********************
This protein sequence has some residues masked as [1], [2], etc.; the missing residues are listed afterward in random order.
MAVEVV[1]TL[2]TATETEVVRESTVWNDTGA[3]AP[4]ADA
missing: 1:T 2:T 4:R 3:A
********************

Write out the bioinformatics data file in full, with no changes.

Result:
This protein sequence has some residues masked as [1], [2], etc.; the missing residues are listed afterward in random order.
MAVEVV[1]TL[2]TATETEVVRESTVWNDTGA[3]AP[4]ADA
missing: 1:T 2:T 4:R 3:A